Monthly Archives: May 2018

The Tenth Commandment – A Christian Science Perspective

“Thou shalt not covet” 


Has anyone ever coveted or been envious of another because they had lots of number twos to use in their math applications?  Or the number five?  Or any number?  Probably not.  Why is that?  It is because numbers are not objects or images on a page of homework; they are ideas, ideas available to anyone at anytime at any place.  No one needs to feel deprived of numbers.  There is no reason to desire or covet them.  They are within consciousness, mental ideas.  This is a hint as to what Christian Science teaches about the ever-availability of spiritual ideas, the true objects and creation of the divine Mind, God.  More on that later.

As explained in my book for teaching children (First Lessons in Christian Science, Volume One: The Ten Commandments) found elsewhere on this site, this Tenth Commandment is unique because it forbids a certain way of thinking, rather than a certain way of acting.  This prepares us to learn that our thinking determines our experience.

Basically, what does “covet” mean?  It means to have an extremely strong desire, or wish, to possess something.  Most likely it is something owned by another person.  Covet is similar in meaning to other words, such as envy, desire, lust, and crave.  We will take a look at what the Bible and the writings of Mary Baker Eddy say about each of those terms as we go along.


The full text of the Tenth Commandment found in Exodus 20 (King James’ Version) reads:

“The shalt not covet thy neighbour’s house, thou shalt not covet thy neighbour’s wife, nor his manservant, nor his maidservant, nor his ox, nor his ass, nor any thing that is thy neighbours.”

We find a helpful explanation in The Interpreter’s Bible:

“The Tenth Commandment – The word translated house really means ‘household,’ and the rest of the commandment is an explication of the scope of that word. . . . In the early days when the first Greek translation of the Hebrew text was made, the scholars used a word in Greek which clearly means ‘to set one’s heart upon a thing,’ and Deuteronomy uses another Hebrew word which makes it doubly sure that the intention here is to prohibit grasping thoughts that lead to grasping deeds.” (The Interpreter’s Bible: Volume One, p. 988)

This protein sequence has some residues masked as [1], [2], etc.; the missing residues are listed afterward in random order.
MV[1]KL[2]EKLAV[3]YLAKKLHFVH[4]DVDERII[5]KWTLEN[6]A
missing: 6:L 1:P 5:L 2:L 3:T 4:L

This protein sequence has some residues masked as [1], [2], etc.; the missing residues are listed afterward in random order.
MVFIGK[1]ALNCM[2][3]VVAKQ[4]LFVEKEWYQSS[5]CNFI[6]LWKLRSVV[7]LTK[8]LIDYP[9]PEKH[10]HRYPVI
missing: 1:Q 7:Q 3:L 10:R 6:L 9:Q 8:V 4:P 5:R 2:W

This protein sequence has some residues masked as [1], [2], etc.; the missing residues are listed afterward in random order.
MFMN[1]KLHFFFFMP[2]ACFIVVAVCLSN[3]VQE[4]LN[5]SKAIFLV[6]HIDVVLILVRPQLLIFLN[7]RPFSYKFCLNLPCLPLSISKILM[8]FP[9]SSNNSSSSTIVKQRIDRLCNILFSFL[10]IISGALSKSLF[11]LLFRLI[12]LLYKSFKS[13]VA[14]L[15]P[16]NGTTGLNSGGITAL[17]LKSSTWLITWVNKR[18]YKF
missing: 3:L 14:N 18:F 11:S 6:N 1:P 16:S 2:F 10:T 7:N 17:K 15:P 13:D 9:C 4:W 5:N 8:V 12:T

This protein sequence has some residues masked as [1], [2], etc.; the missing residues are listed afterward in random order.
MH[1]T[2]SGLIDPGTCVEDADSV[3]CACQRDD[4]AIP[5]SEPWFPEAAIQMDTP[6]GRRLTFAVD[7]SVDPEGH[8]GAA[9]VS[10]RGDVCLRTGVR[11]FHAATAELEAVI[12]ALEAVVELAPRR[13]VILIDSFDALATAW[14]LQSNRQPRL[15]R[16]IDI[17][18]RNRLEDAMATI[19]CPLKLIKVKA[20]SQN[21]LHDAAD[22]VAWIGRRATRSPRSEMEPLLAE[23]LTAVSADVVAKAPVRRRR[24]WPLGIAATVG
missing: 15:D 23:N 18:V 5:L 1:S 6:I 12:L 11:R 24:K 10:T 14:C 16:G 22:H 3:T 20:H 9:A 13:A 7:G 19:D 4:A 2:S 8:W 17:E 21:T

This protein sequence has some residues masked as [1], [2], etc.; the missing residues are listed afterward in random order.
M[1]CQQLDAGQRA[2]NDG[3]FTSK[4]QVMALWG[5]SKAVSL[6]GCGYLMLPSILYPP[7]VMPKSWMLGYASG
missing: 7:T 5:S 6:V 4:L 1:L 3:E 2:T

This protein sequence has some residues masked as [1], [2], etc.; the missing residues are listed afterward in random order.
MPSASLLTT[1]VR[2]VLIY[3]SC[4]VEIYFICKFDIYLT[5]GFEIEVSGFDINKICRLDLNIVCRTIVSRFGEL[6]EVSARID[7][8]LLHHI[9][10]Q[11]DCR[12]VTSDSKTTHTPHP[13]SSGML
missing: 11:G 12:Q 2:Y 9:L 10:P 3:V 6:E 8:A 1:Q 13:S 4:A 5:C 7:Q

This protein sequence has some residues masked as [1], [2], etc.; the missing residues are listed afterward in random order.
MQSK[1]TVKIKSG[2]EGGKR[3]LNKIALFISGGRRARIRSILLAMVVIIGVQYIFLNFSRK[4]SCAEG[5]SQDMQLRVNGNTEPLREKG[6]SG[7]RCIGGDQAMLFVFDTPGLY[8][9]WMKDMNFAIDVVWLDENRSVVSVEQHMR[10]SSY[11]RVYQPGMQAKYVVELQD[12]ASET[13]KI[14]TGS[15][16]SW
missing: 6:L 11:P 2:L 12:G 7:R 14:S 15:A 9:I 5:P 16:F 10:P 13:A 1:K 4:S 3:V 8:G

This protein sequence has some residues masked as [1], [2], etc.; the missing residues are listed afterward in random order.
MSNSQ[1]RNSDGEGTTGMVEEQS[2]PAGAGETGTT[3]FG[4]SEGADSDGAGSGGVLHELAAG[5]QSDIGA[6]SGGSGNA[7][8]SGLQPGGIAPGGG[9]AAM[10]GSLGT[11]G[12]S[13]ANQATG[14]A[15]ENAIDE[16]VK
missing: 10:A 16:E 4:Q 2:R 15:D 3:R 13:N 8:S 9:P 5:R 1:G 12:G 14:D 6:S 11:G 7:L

One early Bible character that illustrates the negative consequences and shame of “grasping deeds” is David.  David is known as the courageous shepherd boy who challenged Goliath and was a devoted friend, among other good qualities.  He loved God.  He was made King.  But when he became besotted by Bathsheba, who was already married to Uriah, he forgot the Tenth Commandment and behaved horribly, against his better nature, and arranged for Uriah to go to the front of a battle, where he was killed.  David then took Bathsheba as his own.  But when the prophet Nathan confronted him about his deed, David was ashamed.  He and Bathsheba lost their first child, though later were blessed by the son Solomon, who became a wise king.  See this full story in chapters 11 and 12 of II Samuel.

Another “grasper” who coveted was Ahab, who wanted the vineyard of a neighbor, Naboth.  He tried to buy the vineyard from him, but Naboth explained that the vineyard had been an inheritance from his fathers and could not part with it.  Ahab’s evil wife, Jezebel, took matters into her own hands.  She arranged for Naboth to be wrongfully accused of blasphemy, for which he was stoned to death.  Afterward, Ahab, at Jezebel’s insistence, took possession of the vineyard he coveted.  This time God sent another prophet, Elijah, to Ahab.  The punishment was quite severed for both Ahab and Jezebel.  See I King, chapter 21 for the full story.

Covetousness can often be the motive behind greed, which is a quality of being extremely grasping.  The book of Proverbs warns of greed:

“He that is greedy of gain troubleth his own house.” (Proverb 15:27)

“The desire of the slothful killeth him; for his hands refuse to labour.  He coveteth greedily all the day long; but the righteous giveth and spareth not.” (Proverb 21:25, 26)

Why be greedy, when God tells us He will supply what we really need.  We just have to learn to trust Him, as the Israelites were taught:

“Delight thyself also in the Lord; and he shall give thee the desires of thine heart.  Commit thy way unto the Lord; trust also in him, and he shall bring it to pass.”  (Psalm 37:4, 5)

The Interpreter’s Bible further explains the uniqueness of the Tenth Commandment and what it would have meant for the Hebrews of Old Testament times:

“The commandment is one of the early insights into the fact that the inner life of man determines destiny.  Here we step from the outer world of act and word, of crime and punishment, into the secret place where all good and evil begin, the heart of man.

“The inwardness of the last words of the Decalogue make them the very threshold of the New Testament.  There is no doubt that Jesus, in the Sermon on the Mount, had the Ten Commandments in mind.”  (The Interpreter’s Bible: Volume One, p. 988)


Jesus was very clear in his Sermon on the Mount that God should come not only come first in our hearts, but should be the one and only God we worship: